Water quality assessment
Chemistry major Ruth Maust and Erika Babikow, a biology and environmental sustainability major, work in the field at surface water locations to monitor flow, pH, conductivity and total dissolved solids. Samples are also analyzed later in the lab for barium and strontium, pH, conductivity, and TDS. Their work is part of a collaborative project between EMU, the Shenandoah Valley Network and the Friends of the North Fork to collect baseline water quality data near a proposed Marcellus Shale natural gas drilling site.
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Student and Faculty Research Collaboration
Science, Technology, Engineering and Mathematics (STEM) majors are an active community of learners on our campus.
Seen a student in a Royals blue STEM sweatshirt lately? Ask what he or she is working on – you’ll be surprised by the meaningful and high-tech research STEM students are completing side-by-side with professors who are experts in their fields. EMU undergrads work several semesters on projects, and even present findings at national conferences as well as at Suter Science Seminars on campus.
This kind of study – undergraduates paired with full-PhD level professors doing long-term original research – is typical at EMU and key to the success many graduates enjoy in graduate and medical school study.
Impact of Soil Additives and Organic Horticulture Practices
Measuring Pesticides in Market Vegetables
Junior Nels Akerson is working with Dr. Doug Graber Neufeld to develop and test a novel combination of techniques for measuring pesticides in market vegetables. This method will allow a relatively simple assessment of general pesticide levels that would be appropriate for a rapid screening vegetables in situations (such as developing countries) where resources are more limited. This project is testing the method by comparing pesticide levels from the local farmer’s market with those purchased from large supermarkets.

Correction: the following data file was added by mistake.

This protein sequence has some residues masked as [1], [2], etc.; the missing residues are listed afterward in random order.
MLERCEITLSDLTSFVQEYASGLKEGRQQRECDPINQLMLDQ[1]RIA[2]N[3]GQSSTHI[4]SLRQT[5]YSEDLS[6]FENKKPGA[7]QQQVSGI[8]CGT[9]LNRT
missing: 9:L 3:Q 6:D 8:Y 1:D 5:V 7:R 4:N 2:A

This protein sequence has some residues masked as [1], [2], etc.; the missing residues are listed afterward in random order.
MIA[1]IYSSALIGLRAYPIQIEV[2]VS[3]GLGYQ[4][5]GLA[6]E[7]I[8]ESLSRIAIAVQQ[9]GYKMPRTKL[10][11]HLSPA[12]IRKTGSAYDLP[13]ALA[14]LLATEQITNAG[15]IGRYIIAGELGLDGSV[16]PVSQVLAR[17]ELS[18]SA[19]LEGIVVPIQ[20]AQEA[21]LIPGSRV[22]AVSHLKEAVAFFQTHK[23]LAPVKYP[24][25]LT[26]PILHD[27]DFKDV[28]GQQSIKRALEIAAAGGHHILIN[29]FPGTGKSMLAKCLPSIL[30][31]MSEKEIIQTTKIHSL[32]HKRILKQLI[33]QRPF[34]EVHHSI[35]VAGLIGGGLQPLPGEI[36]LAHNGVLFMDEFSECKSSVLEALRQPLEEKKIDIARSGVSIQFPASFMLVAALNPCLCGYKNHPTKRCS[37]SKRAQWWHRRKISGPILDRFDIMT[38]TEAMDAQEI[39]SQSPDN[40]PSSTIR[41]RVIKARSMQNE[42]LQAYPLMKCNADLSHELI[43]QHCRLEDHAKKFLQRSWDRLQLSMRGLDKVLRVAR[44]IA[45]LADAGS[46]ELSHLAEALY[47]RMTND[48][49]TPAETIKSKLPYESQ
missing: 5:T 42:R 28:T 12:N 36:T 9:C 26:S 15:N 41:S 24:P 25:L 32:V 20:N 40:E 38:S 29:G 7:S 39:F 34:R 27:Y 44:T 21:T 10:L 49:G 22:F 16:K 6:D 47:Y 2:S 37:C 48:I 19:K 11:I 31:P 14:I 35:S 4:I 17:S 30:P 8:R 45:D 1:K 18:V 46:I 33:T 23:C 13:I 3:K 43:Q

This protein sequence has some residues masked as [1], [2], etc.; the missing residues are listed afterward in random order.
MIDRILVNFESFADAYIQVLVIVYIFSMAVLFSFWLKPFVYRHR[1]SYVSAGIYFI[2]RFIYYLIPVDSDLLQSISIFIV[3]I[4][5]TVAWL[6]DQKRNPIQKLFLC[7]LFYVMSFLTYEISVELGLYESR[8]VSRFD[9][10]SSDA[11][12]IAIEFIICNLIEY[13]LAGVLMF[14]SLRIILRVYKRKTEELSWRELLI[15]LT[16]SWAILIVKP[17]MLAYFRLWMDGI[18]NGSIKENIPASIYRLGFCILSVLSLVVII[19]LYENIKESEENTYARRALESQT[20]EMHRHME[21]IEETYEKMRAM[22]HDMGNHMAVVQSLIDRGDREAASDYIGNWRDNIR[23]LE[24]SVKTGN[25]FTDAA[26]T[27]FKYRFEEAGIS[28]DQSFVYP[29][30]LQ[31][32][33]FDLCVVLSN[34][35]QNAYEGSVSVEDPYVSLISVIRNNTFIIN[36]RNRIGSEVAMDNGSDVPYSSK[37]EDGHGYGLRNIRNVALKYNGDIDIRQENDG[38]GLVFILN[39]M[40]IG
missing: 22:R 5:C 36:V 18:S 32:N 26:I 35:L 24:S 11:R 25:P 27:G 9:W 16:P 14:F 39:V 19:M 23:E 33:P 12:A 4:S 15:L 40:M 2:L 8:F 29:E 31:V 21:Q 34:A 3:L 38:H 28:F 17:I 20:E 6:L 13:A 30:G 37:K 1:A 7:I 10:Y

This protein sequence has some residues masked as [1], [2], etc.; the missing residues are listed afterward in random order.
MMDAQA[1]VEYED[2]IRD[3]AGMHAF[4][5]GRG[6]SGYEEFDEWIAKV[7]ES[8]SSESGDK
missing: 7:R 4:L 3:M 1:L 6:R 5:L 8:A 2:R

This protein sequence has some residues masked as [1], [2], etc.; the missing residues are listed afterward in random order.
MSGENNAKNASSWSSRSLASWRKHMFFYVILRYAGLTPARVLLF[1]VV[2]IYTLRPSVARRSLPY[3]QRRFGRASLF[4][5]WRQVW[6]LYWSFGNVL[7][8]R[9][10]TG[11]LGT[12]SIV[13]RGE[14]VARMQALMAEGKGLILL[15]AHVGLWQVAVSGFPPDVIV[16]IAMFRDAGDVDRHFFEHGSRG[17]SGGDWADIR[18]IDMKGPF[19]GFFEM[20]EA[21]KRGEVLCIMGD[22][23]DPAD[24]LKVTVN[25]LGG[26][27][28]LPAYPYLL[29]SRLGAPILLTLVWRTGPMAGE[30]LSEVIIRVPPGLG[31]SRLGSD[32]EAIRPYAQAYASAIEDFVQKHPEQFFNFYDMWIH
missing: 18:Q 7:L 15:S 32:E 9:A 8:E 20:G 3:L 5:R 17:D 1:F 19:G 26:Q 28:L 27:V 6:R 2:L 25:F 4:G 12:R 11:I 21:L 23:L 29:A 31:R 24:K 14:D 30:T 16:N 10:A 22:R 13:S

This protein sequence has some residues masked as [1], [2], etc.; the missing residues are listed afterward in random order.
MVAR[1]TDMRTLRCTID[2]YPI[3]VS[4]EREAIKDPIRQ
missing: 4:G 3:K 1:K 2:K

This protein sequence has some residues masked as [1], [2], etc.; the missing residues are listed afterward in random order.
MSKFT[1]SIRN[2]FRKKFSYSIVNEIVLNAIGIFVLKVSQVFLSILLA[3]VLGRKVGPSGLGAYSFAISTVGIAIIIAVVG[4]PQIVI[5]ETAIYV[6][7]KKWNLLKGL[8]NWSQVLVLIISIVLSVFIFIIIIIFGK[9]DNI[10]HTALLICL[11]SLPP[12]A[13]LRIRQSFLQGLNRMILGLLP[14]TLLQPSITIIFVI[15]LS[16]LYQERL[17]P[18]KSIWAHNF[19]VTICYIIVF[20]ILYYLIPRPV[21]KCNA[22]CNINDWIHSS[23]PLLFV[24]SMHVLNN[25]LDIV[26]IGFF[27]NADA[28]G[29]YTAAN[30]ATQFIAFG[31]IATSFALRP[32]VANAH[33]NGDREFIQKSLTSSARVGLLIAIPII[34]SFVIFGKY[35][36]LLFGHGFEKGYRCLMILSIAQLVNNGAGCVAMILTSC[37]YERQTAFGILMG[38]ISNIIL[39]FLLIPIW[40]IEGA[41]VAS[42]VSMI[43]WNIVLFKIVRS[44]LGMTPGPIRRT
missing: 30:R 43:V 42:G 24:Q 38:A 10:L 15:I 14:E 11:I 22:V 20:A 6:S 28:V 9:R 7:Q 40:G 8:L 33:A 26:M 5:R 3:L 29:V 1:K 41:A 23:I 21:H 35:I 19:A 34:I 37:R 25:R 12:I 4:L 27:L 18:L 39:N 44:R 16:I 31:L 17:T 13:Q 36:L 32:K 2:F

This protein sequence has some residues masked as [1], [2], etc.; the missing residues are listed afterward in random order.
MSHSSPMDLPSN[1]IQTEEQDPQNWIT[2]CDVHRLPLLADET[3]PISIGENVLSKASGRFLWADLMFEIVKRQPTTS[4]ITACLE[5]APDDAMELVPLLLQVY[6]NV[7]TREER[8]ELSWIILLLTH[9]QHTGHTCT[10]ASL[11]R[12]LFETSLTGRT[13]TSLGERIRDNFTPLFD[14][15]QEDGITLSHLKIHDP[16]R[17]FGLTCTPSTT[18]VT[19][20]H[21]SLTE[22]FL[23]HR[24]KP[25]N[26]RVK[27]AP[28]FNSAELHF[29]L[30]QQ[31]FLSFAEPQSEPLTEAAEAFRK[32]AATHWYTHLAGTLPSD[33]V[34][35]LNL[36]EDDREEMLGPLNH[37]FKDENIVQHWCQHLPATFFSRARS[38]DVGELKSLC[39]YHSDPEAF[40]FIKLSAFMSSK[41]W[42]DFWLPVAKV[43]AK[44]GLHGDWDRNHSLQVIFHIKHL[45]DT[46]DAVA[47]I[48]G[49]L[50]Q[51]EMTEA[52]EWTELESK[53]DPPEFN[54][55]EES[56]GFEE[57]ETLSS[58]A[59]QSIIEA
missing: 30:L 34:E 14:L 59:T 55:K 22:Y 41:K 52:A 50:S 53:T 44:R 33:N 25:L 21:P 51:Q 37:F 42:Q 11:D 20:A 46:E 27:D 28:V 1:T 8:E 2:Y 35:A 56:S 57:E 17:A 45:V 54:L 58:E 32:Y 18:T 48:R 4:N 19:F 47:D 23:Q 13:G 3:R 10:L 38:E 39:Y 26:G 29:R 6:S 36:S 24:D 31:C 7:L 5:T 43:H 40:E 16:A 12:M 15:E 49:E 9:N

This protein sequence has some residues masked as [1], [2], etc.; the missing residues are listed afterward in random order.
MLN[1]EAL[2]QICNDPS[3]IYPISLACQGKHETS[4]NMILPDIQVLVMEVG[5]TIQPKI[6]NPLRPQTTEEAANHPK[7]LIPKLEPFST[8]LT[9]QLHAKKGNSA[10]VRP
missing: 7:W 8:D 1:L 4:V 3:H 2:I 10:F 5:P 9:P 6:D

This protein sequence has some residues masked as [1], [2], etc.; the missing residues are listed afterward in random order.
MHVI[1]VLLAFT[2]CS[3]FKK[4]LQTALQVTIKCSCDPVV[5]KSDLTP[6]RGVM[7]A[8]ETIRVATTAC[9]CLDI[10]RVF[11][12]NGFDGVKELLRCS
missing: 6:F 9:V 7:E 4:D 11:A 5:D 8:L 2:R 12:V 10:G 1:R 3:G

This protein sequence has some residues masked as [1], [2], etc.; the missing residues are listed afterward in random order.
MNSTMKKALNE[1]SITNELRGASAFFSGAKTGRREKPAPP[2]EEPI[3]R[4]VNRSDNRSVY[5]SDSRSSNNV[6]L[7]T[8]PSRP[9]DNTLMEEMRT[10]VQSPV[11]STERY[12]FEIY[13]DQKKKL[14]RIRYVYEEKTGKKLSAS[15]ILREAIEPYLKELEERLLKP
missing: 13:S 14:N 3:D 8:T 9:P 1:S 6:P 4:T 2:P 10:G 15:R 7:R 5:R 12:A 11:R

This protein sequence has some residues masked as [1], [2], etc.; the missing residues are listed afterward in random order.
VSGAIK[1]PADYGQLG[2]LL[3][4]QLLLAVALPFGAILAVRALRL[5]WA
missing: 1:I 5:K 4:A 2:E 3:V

Effects of Heavy Metal Toxins on Neurotransmitter Receptors
Students working Dr. Greta Ann Herin’s lab are looking at the effects of heavy metal toxins on neurotransmitter receptors. For example, we have found that lead can inhibit a glutamate receptor that is important in learning and memory. This may be a part of the explanation of why children exposed to high levels of lead have learning difficulties. Our research involves the use of a technique called two-electrode voltage clamp, which allows us to measure the activity of neurotransmitter receptors in real time, and is relatively simple for students to learn.
Invasive and Natine Vines in the Shenandoah Valley